Looks good! The full code can also be found here: Rosetta Code: Truth Table: R.

I suspect that this function will come in handy for solving further tasks in the future, so stay tuned!

]]>I sometimes joke that as an Aries I don’t believe in zodiac signs. But could there still be some pattern, e.g. in the sense that people born in spring are more prone to success than those born during the winter months?

In this post, we will provide a definitive answer with one of the most fascinating datasets I have ever encountered, so read on!

The data we will be using is from the extraordinary Pantheon project:

Pantheon is an observatory of collective memory focused on biographies with a presence in at least 15 languages in Wikipedia. We have data on more than 85,000 biographies, organized by countries, cities, occupations, and eras. Explore this data to learn about the characters that shape human culture. Pantheon began as a project at the Collective Learning group at MIT.

To test whether zodiac signs have any bearing on success we will do the following three steps:

- Load the Pantheon project data of famous people, subset all living persons born in the US and calculate their zodiac signs.
- Load the distribution of zodiac signs of all US citizens.
- Test whether there is a statistically significant difference between both distributions.

The latest Pantheon data can be loaded from here: Pantheon datasets. It is a bzip compressed comma delimited file, which can without any intermediate steps directly loaded into R:

pantheon <- read.csv("data/person_2020_update.csv.bz2", encoding = "UTF-8") data <- pantheon[pantheon$bplace_country == "United States" & pantheon$alive == TRUE, ] nrow(data) ## [1] 10106 head(data$name, 25) ## [1] "Donald Trump" "Jimmy Carter" "Sylvester Stallone" ## [4] "Hillary Clinton" "Steven Spielberg" "Martin Scorsese" ## [7] "Clint Eastwood" "Al Pacino" "Bill Gates" ## [10] "Cher" "Robert De Niro" "Morgan Freeman" ## [13] "Warren Buffett" "Jack Nicholson" "Al Gore" ## [16] "Noam Chomsky" "Danny DeVito" "Woody Allen" ## [19] "Stephen King" "Joe Biden" "Dustin Hoffman" ## [22] "Bob Dylan" "Tina Turner" "Meryl Streep" ## [25] "Bill Clinton"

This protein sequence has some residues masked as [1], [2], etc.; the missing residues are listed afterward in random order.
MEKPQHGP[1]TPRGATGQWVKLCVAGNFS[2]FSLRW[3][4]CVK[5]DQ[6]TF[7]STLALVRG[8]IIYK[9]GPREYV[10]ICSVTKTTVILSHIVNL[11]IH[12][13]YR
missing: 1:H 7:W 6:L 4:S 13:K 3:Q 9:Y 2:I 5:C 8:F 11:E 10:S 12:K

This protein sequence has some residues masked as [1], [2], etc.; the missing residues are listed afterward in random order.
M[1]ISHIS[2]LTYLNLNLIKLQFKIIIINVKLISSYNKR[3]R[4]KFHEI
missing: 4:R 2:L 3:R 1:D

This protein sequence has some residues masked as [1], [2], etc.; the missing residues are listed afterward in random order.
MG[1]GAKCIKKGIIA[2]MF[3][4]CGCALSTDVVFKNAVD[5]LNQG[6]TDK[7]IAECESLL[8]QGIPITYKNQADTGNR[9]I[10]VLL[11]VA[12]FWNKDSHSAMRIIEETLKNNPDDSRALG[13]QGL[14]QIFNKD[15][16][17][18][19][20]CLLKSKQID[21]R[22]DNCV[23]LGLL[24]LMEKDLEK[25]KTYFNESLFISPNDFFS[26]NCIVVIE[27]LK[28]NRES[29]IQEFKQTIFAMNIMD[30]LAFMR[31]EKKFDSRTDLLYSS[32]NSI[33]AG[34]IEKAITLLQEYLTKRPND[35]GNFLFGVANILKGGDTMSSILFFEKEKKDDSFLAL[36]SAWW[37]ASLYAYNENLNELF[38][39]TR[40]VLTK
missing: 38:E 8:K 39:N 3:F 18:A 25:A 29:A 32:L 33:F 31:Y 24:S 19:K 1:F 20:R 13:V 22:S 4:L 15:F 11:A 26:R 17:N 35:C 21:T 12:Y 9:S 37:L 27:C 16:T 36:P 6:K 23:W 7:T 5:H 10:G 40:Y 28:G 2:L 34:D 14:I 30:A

We see that we get more than 10,000 famous persons from the US, where I listed the first 25.

Now for the data on the distribution of zodiac signs for the US population as a whole. You can download the file from here: distribution_zodiac_US (source).

distr_zodiac_US <- read.csv("data/distribution_zodiac_US.csv") # change path accordingly distr_zodiac_US <- structure(distr_zodiac_US$Percent.of.US.Population, names = distr_zodiac_US$Zodiac.Sign)

After having all the data available we will calculate the zodiac signs with the `DescTools`

package (on CRAN) and create a table with both distributions:

library(DescTools) birthdates <- substr(data$birthdate[nchar(data$birthdate) > 0], 6, 10) zodiac <- table(Zodiac(as.Date(birthdates, "%m-%d"))) zodiacs <- rbind(distr_zodiac_US[names(zodiac)], prop.table(zodiac)) row.names(zodiacs) <- c("whole US", "celeb US") zodiacs <- 100*zodiacs round(zodiacs, 2) ## Capricorn Aquarius Pisces Aries Taurus Gemini Cancer Leo Virgo Libra ## celeb US 8.20 6.30 9.00 8.10 8.30 9.2 8.40 7.10 9.30 8.70 ## whole US 7.54 7.56 8.75 8.72 7.74 8.7 9.01 8.97 8.49 8.63 ## Scorpio Sagittarius ## celeb US 9.40 7.30 ## whole US 8.03 7.87

We see that there are differences, e.g. there are more celebrities with the zodiac sign Leo than in the general population, but are those differences statistically significant (to understand the concept of statistical significance please see: From Coin Tosses to p-Hacking: Make Statistics Significant Again!)?

To evaluate we use perform a chi-squared goodness-of-fit test:

chisq.test(x = zodiacs["celeb US", ], p = zodiacs["whole US", ]/100) ## ## Chi-squared test for given probabilities ## ## data: zodiacs["celeb US", ] ## X-squared = 1.1756, df = 11, p-value = 0.9999